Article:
At the evolutionary end of optical interconnects, therefore, much effort is going into straightforwardly replacing wires with high-bandwidth optical links. For instance, at Honeywell Technology Center (Minneapolis, MN), work has concentrated on using conventional fibers and the optical waveguide version of the ribbon cable to transfer computer data.1 Though not necessarily very exciting, this approach has the very real advantage of fitting in with the way electrical and electronic engineers think. Rather than designing a system around optics, they can simply use optics to prevent bottlenecks. Motorola have been working along these lines too. They have developed an optical link that they trademarked as the Optobus:2 a 10-channel bidirectional link, based on multimode fiber ribbons, that can transfer 1.5 Gbits per second, per link, per direction.
Lucent Technologies (Holmdel, NJ), came into the field through communications. Electronically rerouting telephone signals involves detecting the light that travels down a fiber, converting it into an electrical signal that can be routed by the switch, and then changing it back into light to continue through the network. Over the last 10 to 15 years, Lucent (formerly Bell Labs) researchers have come up with a series of self electro-optic effect devices (SEEDs) that can both switch and detect incoming optical signals. Fabricated using a gallium arsenide (GaAs) process, the optical part of the device consists basically of a multiple quantum well modulator and a photodiode. But the real advantage of the Lucent approach is that they can integrate the optical devices with standard electronics (so the silicon can do the "thinking" while the GaAs allows communication).3 Though much heralded in the '80s, the technology is still maturing. For the last few years, Lucent has been acting as a foundry, making "optical chips" for researchers across the United States and Canada. Though this has been successful in research terms, the yield on these components is still very low.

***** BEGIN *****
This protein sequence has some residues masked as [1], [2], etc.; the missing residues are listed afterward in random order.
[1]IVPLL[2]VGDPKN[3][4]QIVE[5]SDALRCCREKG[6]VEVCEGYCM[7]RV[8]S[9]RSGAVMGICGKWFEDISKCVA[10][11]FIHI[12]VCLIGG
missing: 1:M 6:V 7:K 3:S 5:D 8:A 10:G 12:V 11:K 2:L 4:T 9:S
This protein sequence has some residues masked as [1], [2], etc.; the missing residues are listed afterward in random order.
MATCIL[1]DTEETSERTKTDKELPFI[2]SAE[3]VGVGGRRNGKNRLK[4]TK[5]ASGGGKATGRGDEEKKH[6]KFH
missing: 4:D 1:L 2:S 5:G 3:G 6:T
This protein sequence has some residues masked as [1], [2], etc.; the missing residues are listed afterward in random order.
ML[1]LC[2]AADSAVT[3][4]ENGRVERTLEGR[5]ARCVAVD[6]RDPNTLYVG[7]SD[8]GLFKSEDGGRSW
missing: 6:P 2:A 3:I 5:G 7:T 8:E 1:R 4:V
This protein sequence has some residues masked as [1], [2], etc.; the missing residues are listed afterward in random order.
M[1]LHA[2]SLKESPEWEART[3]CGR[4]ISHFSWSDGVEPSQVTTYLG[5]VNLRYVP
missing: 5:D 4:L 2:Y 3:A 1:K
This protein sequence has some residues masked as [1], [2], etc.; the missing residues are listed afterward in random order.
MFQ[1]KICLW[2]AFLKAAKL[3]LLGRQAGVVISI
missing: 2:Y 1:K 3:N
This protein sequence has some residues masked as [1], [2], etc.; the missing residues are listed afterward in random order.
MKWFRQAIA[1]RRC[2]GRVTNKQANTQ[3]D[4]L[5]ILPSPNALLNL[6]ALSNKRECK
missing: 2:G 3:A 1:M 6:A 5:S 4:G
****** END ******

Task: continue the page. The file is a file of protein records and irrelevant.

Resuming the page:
One of the interesting areas in interconnects is how the communication is actually organized. SEEDs, for instance, are often used in freespace: a laser sends a read beam to a chip's modulator, which it then switches off and on to transmit its own signal. This is then received when the photodiode of another chip detects the signal and turns it into an electronic one for further processing. A particularly neat way of implementing this kind of freespace system is being developed at the University of Texas at Austin. Instead of traveling through air, light is trapped by total internal reflection inside a sheet of glass. "Doors" into and out of this planar waveguide are provided by thin holograms that are recorded on the surface and switching can be performed using, for instance, SEEDs index matched to the sides. (Similar systems have been developed at Trinity College (Dublin, Ireland), the University of Arizona (Tucson, AZ), and what used to be Bell Labs).